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The BGP analysis shows instability of WIOCC transit beginning around 07:28 UTC on May 12, until its complete loss over an hour later. From a BGP perspective, the loss was replaced by transit from China Telecom Global (AS23764), as depicted in this BGP visualization of a Safaricom route.

BGP visualization of Safaricom

Impacts on cloud connectivity

As with previous submarine cable disruptions, the latest cable cuts affected connectivity between public cloud regions. Kentik’s multi-cloud performance capability, which we use as the basis of the Cloud Observer blog series, captured the impact.

The most visible impact, illustrated in the screen captures below, were measurements between cloud regions in South Africa and Asia. Latencies were observed to increase dramatically as traffic was redirected along longer geographic paths due to the loss of these cables.

In the first graphic, measurements from Azure’s region in Johannesburg, South Africa southafricanorth to Google Cloud’s asia-south1 region in Mumbai, India, jumped by 74 ms.

Jump in traffic in Johannesburg

In the graphic below, AWS’s region in Cape Town, South Africa af-south-1 experienced an increase of over 120 ms to Google Cloud’s asia-southeast1 region in Singapore.

Jump in traffic in Singapore

These examples once again prove that the cloud providers must rely on the same submarine cable infrastructure as everyone else and can be impacted by cable cuts in similar manners.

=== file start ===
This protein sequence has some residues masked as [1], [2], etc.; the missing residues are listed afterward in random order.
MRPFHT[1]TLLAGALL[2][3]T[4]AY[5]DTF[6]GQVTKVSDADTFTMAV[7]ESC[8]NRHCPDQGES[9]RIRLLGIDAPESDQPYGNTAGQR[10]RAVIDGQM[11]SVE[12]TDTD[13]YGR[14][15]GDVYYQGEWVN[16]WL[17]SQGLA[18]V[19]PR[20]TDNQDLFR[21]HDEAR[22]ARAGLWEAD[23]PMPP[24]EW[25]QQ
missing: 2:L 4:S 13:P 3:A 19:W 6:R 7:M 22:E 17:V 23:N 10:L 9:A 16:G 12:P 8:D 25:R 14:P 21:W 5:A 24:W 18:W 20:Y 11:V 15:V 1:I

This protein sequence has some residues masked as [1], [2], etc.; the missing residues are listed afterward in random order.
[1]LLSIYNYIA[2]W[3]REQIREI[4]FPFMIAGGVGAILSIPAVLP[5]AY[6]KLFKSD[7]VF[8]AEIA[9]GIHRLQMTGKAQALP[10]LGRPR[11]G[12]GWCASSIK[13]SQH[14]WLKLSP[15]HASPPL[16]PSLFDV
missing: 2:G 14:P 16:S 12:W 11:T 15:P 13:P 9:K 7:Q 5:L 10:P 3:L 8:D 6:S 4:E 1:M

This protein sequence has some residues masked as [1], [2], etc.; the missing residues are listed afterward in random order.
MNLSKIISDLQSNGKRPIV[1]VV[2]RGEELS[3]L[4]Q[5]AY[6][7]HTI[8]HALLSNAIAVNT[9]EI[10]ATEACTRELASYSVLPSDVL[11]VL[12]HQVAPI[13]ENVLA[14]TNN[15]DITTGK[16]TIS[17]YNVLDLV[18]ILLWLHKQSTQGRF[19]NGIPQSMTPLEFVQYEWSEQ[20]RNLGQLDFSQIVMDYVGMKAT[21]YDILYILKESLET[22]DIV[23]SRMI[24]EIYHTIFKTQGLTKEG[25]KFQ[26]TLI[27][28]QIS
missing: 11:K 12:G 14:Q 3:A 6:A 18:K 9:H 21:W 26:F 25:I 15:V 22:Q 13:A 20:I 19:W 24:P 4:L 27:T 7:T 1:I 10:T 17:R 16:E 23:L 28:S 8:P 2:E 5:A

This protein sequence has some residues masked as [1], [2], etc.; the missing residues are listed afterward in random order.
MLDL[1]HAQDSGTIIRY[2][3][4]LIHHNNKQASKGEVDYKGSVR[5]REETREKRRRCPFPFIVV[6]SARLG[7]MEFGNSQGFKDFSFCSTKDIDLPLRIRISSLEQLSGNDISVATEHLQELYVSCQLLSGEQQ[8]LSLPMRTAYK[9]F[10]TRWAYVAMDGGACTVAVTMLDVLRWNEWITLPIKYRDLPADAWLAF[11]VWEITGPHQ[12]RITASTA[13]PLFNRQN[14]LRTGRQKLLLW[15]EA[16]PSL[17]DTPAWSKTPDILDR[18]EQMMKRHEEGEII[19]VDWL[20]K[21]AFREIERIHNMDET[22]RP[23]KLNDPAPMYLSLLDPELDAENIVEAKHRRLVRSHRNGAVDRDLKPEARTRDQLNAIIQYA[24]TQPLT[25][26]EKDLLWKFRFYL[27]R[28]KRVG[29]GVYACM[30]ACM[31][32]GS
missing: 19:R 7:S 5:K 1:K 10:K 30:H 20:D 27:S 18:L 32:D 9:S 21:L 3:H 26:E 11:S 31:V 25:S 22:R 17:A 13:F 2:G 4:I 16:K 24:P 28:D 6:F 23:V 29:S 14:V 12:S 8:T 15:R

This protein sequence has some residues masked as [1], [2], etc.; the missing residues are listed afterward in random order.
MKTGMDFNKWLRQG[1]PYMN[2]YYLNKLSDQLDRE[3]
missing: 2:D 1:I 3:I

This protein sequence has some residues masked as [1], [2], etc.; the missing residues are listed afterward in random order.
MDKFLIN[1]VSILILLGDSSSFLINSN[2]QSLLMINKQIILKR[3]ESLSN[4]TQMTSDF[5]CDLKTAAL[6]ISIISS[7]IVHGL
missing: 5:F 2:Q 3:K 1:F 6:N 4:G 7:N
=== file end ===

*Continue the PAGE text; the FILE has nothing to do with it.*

In the past decade, the number of submarine cables serving the continent of Africa has nearly doubled, leading many internet infrastructure observers, such as yours truly, to believe that this abundance of cables contributed to a greater degree of resilience.

However, in the past nine months, Africa has endured four separate cable incidents, each resulting in the failures of multiple submarine cables. This leads to some tough questions. Are environmental conditions contributing to greater underwater turbidity that could lead to more undersea landslides? Has increased commerce led to greater maritime traffic and, thus, a greater threat from ship anchors?

We have done a lot in the past decade to keep local internet traffic local by encouraging domestic interconnectivity through internet exchanges, for example. For the primary hubs of Africa (Nigeria, South Africa and Kenya), the amount of content that is served through local caches is enormous compared to where we were a decade ago, but it doesn’t appear to be enough. We still have a high degree of internet connectivity dependent on submarine cables despite the fact that much (most?) content now gets served locally in many of these markets.

We’ll need to learn what was the cause of this latest incident. While we are waiting, it is worth considering that WIOCC’s EASSy cable and the Seacom cable failed within minutes of each other — similar to the cable cuts in the Red Sea, which were caused by a ship anchor. The cable failures caused by undersea landslides (Congo Canyon and the Côte d’Ivoire’s Trou sans Fond) were spread out over multiple hours.

According to a recent LinkedIn post from Devaux, the cable repair ship Leon Thevenin has been dispatched from Cape Town, South Africa, to make the necessary repairs.

Map with cable repair ship

Hopefully these are the last submarine cable breaks to disrupt African connectivity for a very long time.

For additional discussion on the topic of the recent spate of submarine cable cuts affecting internet connectivity in Africa, tune into a recent episode of Kentik’s Telemetry Now podcast hosted by my colleague Phil Gervasi.